Netgear's WGXB102 wall-plugged wireless extender kit lets you extend the range of your wireless network using your existing power lines. The kit consists of two units, the XE102, a HomePlug/Ethernet adapter, and the WGX102, a HomePlug/Ethernet adapter with an integrated 802.11g access point. Together, the units let you use your existing power lines to port wireless connectivity to rooms in your home that are beyond the reach of your wireless router. We think this is the best solution of its kind currently on the market and a better deal than .
The basic setup of Netgear's WGXB102 wall-plugged wireless extender kit is easy. You connect the XE102 (HomePlug-only unit) to your router and plug it into the wall, then plug the WGX102 (HomePlug/802.11g unit) into an electrical outlet in the room where you want to have wireless coverage. The units request IP-address information from your router and automatically join your network.
The most interesting feature of Netgear's WGXB102 wall-plugged wireless extender kit is the integrated 802.11g access point included in one of the kit's two units. You can configure the access point to operate in either 802.11g-only or 802.11b/g modes. The 802.11g-only mode helps speed up wireless connections, but because the data rate is slowed over the HomePlug network, it does little to turbo charge your network.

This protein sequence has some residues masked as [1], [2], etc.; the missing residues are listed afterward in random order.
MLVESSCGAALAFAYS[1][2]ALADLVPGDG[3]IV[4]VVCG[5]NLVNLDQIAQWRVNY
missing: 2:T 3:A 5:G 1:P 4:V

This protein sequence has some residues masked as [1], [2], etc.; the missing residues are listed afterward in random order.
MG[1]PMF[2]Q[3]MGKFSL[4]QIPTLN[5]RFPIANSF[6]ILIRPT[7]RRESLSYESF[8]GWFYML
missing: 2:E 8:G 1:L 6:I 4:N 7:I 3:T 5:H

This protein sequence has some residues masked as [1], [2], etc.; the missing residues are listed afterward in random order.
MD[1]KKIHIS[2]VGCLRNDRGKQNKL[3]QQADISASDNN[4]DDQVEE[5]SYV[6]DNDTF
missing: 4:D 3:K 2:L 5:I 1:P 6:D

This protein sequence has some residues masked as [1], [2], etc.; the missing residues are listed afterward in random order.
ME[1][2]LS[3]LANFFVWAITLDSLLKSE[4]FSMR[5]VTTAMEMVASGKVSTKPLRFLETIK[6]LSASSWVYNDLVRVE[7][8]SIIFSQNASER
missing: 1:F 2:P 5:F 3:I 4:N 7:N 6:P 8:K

You can configure the WGX102 unit (the HomePlug adapter with the integrated access point) to function either as an access point to extend your wireless network or as a full-fledged wireless router. When configured as a router, the WGX102 touts an array of advanced networking features, including DHCP services, content filtering that blocks access to specific Web sites based on keyword or domain name, dynamic DNS, and port triggering, which can help you play games over the Internet.
Security for the wall-plugged wireless extender kit consists of WEP and WPA for the wireless portion of the kit and 56-bit DES for the HomePlug network. You can also allow or deny access to the network based on a computer's hardware, or MAC, address.